A Year of Free Comics: HEIRS OF THE VEIL boasts phenomenal, detailed art & deeply empathetic characters
Navigating gender, identity, adulthood, and burgeoning magical powers is hard enough without having to take up new responsibilities when your parent disappears. For young Victoria Seel, the witchy protagonist in Heirs of the Veil by Seaquential Arts (spouse team Phineas Klier and Jasper Klier), life keeps getting more complicated, and while new acquaintances are helping her find information and cope with the changes, they’re also exposing a whole new rash of secrets… some of which are more than a little deadly.
Oh, and this is very important: Victoria has a cat named Icarus, affectionately nicknamed Icky. (You’re welcome.)
Here’s the full synopsis:
The inexperienced witch Victoria Seel arrives in the town Port Arbores after receiving a mysterious letter from her mother, who has vanished under peculiar circumstances a year prior. After a run-in with a wind-spirit, the secret protector of the town called the Strayer might be able to help her, but the search for clues turns out to be more difficult than first expected. Soon Victoria has to face a threat directly linked to her mother’s disappearance.
Heirs of the Veil is an Urban Fantasy story that deals with topics of taking on responsibilities and growing up, and is directed at ages 15+.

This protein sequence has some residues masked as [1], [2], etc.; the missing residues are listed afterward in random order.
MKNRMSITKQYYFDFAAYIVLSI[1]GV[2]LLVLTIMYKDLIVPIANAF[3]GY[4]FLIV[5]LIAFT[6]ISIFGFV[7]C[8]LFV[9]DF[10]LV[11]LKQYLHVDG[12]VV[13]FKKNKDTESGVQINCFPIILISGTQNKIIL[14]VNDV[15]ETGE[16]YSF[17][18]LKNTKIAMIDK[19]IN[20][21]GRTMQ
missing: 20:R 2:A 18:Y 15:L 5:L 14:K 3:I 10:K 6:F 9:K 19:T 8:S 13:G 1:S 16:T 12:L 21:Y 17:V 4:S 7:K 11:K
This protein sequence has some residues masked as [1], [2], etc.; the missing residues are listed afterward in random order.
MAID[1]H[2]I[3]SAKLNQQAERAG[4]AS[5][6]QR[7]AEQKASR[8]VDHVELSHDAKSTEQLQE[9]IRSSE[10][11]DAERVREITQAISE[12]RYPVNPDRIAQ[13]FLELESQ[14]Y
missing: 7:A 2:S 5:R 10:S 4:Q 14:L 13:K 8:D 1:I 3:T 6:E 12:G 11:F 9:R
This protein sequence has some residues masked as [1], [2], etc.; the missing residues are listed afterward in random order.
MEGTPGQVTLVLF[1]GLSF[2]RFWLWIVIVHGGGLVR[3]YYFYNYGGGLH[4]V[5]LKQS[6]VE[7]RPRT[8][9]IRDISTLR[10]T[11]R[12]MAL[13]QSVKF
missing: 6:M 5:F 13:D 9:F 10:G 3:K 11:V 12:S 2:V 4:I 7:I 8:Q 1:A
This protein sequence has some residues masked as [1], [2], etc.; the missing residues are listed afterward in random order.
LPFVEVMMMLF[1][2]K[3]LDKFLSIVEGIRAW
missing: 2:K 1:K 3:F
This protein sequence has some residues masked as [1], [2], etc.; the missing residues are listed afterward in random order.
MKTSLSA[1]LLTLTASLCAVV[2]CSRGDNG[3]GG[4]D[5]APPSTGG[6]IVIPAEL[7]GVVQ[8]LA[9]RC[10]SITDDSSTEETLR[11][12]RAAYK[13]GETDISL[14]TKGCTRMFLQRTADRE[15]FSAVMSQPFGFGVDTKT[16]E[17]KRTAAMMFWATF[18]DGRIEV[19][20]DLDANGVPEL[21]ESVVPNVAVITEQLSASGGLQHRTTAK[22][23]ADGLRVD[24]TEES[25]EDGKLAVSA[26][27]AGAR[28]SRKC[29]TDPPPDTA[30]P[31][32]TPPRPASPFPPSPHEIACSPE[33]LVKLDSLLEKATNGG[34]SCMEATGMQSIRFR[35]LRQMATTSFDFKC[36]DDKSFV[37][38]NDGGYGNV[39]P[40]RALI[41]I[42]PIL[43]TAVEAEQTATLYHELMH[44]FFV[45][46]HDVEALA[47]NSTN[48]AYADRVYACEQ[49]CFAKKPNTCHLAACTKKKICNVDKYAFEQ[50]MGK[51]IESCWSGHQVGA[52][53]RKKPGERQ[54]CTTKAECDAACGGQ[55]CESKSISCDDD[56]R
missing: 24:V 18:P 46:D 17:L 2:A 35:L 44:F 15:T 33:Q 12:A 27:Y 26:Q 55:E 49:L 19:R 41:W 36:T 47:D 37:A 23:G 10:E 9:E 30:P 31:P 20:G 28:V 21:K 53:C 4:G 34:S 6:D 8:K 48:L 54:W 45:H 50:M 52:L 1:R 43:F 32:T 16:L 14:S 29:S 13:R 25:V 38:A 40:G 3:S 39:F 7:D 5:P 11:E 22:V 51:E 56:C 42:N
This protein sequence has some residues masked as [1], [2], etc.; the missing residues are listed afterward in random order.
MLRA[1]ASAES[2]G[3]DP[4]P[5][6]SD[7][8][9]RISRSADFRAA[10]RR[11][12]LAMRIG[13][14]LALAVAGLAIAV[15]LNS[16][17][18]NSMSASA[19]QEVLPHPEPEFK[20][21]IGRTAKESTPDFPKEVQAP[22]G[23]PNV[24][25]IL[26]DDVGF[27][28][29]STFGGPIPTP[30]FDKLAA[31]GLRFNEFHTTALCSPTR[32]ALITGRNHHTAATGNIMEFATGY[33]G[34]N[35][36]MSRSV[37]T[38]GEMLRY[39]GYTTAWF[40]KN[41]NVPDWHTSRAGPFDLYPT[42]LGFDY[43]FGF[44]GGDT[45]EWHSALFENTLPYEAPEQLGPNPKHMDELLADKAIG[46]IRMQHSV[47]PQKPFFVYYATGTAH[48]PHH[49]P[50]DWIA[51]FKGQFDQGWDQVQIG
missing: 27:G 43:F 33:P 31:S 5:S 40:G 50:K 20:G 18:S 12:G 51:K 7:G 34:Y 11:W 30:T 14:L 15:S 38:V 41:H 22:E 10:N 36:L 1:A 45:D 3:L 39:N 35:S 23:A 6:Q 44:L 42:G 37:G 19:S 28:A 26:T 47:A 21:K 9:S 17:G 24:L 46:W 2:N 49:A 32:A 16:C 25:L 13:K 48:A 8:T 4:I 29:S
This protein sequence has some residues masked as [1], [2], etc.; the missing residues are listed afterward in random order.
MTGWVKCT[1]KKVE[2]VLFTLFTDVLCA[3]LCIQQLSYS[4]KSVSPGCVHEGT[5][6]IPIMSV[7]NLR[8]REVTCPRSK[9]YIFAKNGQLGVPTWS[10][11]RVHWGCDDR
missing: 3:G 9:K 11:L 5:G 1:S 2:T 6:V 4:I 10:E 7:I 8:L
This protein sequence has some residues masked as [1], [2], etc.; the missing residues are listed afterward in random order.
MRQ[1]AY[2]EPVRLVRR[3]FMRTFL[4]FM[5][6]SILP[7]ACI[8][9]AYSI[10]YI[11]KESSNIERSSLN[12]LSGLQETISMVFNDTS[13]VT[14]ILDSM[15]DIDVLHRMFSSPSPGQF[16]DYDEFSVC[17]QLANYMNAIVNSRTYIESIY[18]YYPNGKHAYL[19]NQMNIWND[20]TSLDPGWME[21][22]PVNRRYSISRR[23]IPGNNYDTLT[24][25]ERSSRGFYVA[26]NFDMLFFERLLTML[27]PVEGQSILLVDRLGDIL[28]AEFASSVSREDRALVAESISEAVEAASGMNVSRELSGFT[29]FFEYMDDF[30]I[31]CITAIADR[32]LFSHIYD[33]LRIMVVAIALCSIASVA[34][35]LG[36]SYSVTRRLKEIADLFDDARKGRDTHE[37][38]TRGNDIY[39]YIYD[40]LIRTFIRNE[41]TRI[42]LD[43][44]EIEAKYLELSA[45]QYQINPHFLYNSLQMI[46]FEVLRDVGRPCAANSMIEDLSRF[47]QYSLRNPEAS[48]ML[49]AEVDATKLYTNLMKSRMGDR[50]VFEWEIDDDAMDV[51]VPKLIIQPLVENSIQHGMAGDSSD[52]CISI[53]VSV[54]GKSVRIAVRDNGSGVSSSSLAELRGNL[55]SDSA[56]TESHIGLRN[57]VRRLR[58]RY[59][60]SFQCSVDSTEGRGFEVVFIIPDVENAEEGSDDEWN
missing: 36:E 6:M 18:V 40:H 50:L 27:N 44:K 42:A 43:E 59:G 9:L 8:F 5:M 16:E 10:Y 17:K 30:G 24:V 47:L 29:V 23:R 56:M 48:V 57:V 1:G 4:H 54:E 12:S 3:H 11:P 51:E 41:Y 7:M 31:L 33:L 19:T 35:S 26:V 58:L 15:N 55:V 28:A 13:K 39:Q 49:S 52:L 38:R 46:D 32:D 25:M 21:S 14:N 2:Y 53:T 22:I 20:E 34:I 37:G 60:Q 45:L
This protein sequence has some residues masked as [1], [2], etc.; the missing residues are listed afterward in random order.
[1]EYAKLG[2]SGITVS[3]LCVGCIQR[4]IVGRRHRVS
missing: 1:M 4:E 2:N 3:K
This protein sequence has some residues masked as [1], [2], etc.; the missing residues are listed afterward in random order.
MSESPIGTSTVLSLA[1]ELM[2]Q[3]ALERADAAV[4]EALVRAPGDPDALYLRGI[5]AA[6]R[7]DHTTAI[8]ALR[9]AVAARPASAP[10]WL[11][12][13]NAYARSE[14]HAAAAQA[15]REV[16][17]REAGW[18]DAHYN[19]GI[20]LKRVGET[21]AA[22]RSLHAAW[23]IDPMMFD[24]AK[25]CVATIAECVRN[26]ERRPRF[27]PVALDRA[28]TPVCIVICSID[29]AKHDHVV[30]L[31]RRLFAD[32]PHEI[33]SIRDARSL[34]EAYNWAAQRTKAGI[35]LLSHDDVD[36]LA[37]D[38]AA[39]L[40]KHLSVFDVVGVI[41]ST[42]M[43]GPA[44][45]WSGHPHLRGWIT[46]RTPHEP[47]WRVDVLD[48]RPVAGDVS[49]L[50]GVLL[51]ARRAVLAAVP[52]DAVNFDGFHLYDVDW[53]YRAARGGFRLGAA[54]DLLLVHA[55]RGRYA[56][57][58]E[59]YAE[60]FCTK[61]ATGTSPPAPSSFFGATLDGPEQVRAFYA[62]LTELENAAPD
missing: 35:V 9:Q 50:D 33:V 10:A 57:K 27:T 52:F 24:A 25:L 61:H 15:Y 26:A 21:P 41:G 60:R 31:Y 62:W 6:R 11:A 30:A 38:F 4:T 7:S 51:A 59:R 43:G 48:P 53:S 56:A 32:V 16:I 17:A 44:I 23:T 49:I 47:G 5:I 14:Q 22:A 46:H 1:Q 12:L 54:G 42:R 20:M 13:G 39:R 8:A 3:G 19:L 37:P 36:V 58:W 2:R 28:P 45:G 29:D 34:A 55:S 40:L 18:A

CW: Transphobia, body horror, mental illness (depression, childhood emotional neglect), character death, strangulation, violence, blood
Heirs of the Veil is a phenomenally detailed, gorgeous comic about magic, relationships, and responsibility. The Kliers have crafted a world that’s home to dozens of humans and non-humans alike, with queer and trans characters taking the spotlight. When Victoria meets Cortez Velasquez, the “Strayer” of Port Arbores, he begrudgingly helps her find her footing as she searches for her mom; in the interim, she meets his fiancé, the worrisome and kind Ernst Yilzmaz, as well as secondary characters like Poe, a café owner and landlord who feels fully realized, even with very little page time.
Phineas Klier’s art is super dynamic, with intricately-detailed panel backgrounds that add lush depth to the story without distracting from the characters, which is a hard balance to strike. The characters are wildly expressive and their body language is always clearly communicated, not just through their actual poses but through excellently-rendered colors and visual effects. The amount of care put into every panel is honestly staggering, and it creates such a rich reading experience that I can’t properly put it into words.
Jasper Klier’s writing, likewise, is super sharp and gives the characters distinct voices and motivations, even when the reader doesn’t know exactly why a character is reacting to something the way they are. At no point does it feel like this creative team is leading the reader astray, or forcefully attempting to evoke emotions. Everything feels genuine, which makes it easy to fall right into this world and fall head-over-heels for everyone in it.
If you want to support Heirs of the Veil and Seaquential Arts, you can pledge on Patreon. To keep up with Phineas on Twitter, follow them @phineas_klier, and to keep up with Jasper on Twitter, follow him at @SpitefulPumpkin.
The post A Year of Free Comics: HEIRS OF THE VEIL boasts phenomenal, detailed art & deeply empathetic characters appeared first on The Beat.